Today I have welcomed Filmmaker Stephen Biggin into the Cavern Of Chaos to introduce his film WITCHTOWN to the masses. Continue reading if you dare to enter the mind of this mystic of the Black Arts and behold here you have today’s Horror Q&A featuring Stephen the man behind the mayhem of what is WITCHTOWN.
- Thomas Otterman
To. Stephen can You please tell the fans a little about yourself?
SB. Hey! Thomas! Yes! I am an independent filmmaker based in northwest Ohio, and we have been making films and video’s for over 5 years now, however, WITCHTOWN is our first official full length production. Josh Kenczewicz ,the Producer of WITCHTOWN attended the Bowling Green art school ,and I attended the Toledo school for the arts in downtown Toledo. Together with our combined talents, I feel like we were able to make a great team.
TO. What can you tell us about WITCHTOWN 2018, without giving any spoilers of the film
SB. Without spoiling anything I would say WITCHTOWN 2018 is the story of two bumbling occultists attempting to bring a dark force back to mankind’s realm, in an effort to correct the current political/religious climate mankind has made for itself. With WITCHTOWN we wanted to, create a feeling you obtain from an old style film circa the 50s - 90s, yet make it new and modern for the current times
TO. Why did you decide to put WITCHTOWN on Kickstarter? and what was your experience using the platform
SB. We really just sort of made the Kickstarter as an experiment in crowdfunding. I never really considered it a viable way to fund a film, and especially one coming from such a small obscure production company. I decided to give it a shot while keeping the goal small and realistic. We figured that we had already been paying for everything out of pocket, and agreed to do so until the film was completed, but maybe we could raise some money to purchase the more extravagant props we wanted.
To our surprise we found people on Kickstarter who seemed to share in our vision, and I was blown away when we began receiving donations. With that money we were able to purchase all of the items that we needed to continue filming, which ultimately kept us from having a large gap in our production timeline. I love Kickstarter, and the people on it, and I could not imagine making another film and not utilizing it.
TO. What type of budget did you have? and did you experience any problems with the location shoots
SB. We started with a budget of about $1000 dollars (quite low, I know) but quickly found that wasn’t going to be enough. After fundraising and purchasing all of the equipment needed, we had spent roughly between $3,000 - $5,000, and currently are well above that ( I’ve stopped counting, but it’s probably closer to $6,000 - $8,000). We had several mishaps that definitely raised our budget including having to purchase a new camera and computer midway through production.
Those two expensive items were very disheartening to have to purchase in the middle of production but we got through it, and the end product honestly benefited from us being forced to buy better equipment. It was really a blessing in disguise.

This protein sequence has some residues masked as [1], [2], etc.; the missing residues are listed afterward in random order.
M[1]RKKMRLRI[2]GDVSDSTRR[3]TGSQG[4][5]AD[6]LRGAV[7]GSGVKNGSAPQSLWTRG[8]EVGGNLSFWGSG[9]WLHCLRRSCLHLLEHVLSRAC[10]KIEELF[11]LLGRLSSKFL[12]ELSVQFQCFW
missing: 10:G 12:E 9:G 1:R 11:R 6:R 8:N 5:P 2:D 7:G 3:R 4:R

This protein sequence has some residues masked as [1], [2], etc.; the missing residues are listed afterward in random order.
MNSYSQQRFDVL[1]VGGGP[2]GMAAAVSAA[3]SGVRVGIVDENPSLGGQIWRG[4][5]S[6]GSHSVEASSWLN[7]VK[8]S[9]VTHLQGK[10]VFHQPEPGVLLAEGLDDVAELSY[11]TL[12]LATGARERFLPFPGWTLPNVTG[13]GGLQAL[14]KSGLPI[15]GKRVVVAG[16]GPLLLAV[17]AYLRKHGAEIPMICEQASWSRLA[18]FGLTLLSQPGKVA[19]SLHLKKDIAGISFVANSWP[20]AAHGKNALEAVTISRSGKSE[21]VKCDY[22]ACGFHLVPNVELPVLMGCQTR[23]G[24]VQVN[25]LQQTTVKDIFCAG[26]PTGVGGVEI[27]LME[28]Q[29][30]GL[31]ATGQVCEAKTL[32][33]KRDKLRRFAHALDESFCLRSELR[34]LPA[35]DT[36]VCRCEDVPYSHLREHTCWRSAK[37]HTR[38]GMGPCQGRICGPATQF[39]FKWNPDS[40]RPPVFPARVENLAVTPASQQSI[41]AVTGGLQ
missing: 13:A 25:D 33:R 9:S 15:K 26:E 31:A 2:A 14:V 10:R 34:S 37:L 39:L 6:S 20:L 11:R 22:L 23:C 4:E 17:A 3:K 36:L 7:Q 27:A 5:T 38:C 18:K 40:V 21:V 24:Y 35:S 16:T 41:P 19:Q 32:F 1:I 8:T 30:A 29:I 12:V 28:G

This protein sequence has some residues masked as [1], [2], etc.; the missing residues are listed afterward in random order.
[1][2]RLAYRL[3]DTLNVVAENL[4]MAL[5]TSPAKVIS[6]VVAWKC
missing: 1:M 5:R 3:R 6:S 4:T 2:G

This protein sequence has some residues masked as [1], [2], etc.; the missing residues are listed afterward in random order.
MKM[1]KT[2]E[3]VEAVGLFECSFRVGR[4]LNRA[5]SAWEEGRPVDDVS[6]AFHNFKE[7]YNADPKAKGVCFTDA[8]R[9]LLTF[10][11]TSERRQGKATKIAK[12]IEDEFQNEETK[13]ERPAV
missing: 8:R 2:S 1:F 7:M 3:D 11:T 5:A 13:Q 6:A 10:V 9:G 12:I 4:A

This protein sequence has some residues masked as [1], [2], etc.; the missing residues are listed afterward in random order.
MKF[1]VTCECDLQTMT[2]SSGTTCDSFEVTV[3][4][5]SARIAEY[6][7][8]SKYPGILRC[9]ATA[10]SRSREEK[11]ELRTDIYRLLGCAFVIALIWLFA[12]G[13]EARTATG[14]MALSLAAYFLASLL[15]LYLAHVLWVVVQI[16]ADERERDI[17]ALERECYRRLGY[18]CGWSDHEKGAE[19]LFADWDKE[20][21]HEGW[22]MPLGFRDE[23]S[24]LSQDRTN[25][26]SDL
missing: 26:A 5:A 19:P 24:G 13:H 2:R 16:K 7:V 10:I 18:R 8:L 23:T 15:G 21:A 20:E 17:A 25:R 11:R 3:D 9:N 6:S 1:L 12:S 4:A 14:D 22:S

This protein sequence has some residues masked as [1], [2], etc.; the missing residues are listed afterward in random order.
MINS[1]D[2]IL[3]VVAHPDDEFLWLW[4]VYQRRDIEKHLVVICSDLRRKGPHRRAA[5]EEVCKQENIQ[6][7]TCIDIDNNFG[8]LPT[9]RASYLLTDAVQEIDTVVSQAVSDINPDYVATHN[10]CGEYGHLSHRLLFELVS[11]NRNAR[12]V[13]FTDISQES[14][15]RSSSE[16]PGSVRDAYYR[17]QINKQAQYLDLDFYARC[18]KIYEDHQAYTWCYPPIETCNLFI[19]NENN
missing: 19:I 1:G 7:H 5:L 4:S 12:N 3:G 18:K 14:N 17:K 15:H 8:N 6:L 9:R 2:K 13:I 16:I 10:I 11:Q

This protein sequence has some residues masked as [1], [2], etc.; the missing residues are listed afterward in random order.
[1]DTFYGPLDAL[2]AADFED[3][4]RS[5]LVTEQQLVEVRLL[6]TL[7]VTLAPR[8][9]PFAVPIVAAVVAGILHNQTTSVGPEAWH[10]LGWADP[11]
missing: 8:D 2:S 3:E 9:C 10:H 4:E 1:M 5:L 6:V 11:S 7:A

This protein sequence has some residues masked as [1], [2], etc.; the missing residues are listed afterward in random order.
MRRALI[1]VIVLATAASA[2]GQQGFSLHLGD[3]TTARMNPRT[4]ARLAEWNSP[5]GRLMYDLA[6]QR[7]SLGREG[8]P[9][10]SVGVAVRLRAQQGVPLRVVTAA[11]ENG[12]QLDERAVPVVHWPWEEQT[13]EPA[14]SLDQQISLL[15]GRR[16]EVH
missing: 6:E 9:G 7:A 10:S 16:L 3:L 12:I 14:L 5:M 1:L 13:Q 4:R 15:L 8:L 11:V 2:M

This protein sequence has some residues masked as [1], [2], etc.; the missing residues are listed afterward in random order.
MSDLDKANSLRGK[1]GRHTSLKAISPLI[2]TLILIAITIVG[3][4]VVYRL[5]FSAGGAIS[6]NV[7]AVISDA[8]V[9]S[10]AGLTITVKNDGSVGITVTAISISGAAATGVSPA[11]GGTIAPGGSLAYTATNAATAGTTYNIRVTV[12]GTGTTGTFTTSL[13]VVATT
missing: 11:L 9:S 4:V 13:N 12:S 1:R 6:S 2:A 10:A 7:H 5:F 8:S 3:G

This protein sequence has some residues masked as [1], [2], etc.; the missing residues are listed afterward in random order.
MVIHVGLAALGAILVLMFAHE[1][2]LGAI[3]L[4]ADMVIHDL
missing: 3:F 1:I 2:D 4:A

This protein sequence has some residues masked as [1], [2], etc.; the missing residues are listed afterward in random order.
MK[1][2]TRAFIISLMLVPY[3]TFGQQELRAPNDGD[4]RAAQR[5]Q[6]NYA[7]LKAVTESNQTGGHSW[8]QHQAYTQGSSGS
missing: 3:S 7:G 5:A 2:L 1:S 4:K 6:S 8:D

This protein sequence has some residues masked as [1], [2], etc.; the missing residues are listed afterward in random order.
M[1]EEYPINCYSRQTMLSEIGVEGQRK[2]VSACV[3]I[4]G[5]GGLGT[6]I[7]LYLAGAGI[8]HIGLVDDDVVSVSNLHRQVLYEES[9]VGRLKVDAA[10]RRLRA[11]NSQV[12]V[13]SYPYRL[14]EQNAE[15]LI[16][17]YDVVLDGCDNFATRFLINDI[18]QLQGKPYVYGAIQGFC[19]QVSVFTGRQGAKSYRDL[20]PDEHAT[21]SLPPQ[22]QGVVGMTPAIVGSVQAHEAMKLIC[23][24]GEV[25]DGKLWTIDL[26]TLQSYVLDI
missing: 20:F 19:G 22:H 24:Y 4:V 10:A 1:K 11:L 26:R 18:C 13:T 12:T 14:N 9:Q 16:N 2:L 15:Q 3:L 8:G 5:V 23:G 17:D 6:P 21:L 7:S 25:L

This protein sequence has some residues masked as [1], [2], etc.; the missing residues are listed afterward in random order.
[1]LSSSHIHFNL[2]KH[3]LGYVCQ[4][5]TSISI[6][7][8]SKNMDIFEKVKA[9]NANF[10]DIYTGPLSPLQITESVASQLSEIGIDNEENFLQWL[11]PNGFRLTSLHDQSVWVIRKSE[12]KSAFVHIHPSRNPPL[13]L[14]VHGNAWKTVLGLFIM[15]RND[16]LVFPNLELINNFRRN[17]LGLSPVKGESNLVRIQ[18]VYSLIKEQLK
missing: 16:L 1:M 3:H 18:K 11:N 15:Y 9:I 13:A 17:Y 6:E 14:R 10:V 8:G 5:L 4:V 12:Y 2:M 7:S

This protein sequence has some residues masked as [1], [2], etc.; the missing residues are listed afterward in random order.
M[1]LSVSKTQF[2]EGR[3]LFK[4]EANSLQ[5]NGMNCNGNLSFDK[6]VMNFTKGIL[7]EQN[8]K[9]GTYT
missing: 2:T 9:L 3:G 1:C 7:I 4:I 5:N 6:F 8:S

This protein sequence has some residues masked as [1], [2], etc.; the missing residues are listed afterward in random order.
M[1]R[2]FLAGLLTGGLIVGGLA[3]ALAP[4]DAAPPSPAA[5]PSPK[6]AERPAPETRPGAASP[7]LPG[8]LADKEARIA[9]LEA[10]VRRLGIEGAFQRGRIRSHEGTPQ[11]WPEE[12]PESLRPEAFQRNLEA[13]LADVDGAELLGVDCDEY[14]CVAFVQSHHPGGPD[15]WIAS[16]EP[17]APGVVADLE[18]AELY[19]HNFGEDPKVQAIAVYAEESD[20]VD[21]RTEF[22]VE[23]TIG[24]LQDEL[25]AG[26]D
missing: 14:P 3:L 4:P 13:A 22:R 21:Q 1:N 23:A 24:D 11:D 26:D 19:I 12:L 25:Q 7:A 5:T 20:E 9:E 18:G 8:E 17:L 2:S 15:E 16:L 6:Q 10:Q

The only real issues we had shooting honestly was Ohio’s unpredictable weather. Since our shooting ran so far over the deadline, we had to shoot through different seasons and do our best to disguise it. In WITCHTOWN you will see scenes from every season: Winter, spring, summer and fall! One of the more “seasonable tell-tales” are the Christmas lights in background of the opening scene.
We fought really hard during our initial shoot to hide these, and we realized no matter who’s house we filmed this scene at there was no escaping neighborhood Christmas lights unless we waited for the new year to continue filming. Obviously we decided to use the shots with the lights in the background, and if asked, we have all agreed uniformly, that WITCHTOWN is in fact a Christmas movie;) Other than that, the only other issues we had were curious bystanders accidentally getting in our shots while they were trying to figure out exactly we were doing. WITCHTOWN was shot entirely in guerrilla style, so we had to shoot cleverly in public places without permits or permission, which was a lot of fun itself.
TO. I remember you saying that you had used aerial drones for some of WITCHTOWNS filming, so what are some of the advantages and disadvantages of using drone technology?
SB. A definite advantage would be that it allows the filmmaker to obtain shots that previously would have cost quite a bit, or would end up just not being practical due to cost. Even 10 years ago the independent filmmaker would be hard pressed to include aerial shots in their film, short of hiring a helicopter pilot or crane operator, so I definitely am a huge fan of drone technology for use in film! Plus, with technology getting better, they now include features like image stabilization, and one button take off/landing, so obtaining great looking aerials has never been easier!
Having said that, my only complaint with the drone we had used was the lifespan of the battery pack, which would last about a full 20 minutes in flight. We found that as long as we had our shot list properly mapped out we could actually complete a lot within a 20 minute span, despite it feeling a little hectic.
TO. What were some of the biggest obstacles you had if any in the production of the film?
SB. The Biggest obstacle I would say for us was scheduling. It seemed like throughout the entire production, we were quite unlucky when it came to our casts availability. We also had some cast members that live out of town which added to the stress of scheduling as well. The scheduling difficulties would affect our shoots also, as we would end up filming way more than we needed out of fear that we would miss something and then be unable to easily re-shoot. The scheduling BY FAR was the most difficult, tedious part of the process.
TO. How did you make the Goon masks? Was there any trial and error involved in the process
SB. The goon masks were made by applying layer after layer of latex until we achieved the shape and texture we were looking for. Our goal was just to make it “look gross”. It was definitely trial and error, as this was the most extravagant we had gotten with makeup, as previously we had just applied small amounts of makeup to create cuts and wounds, never a full head. Our first test subject was Eric Zygela, (Goon playing Trouble) and he was shockingly very patient with us, despite losing quite a bit of hair due to latex leaks! Ha! He was a good sport.
TO. Do you have any tips for future film makers that may be reading this?
SB. Oh ok, awesome, for sure man! Yes! My advice would be: just make it, don’t wait... there will never be “the right time/place/ or condition. “ .... just start making it, even if you just have a fraction of an idea.. it will evolve as you work with it and, I feel, you will often surprise yourself with the outcome! Even just getting with friends and improvising a conversation on camera to see where it goes is a great way to come up with a “plot point” which leads to a scene, which leads to an Act, which eventually will become a production.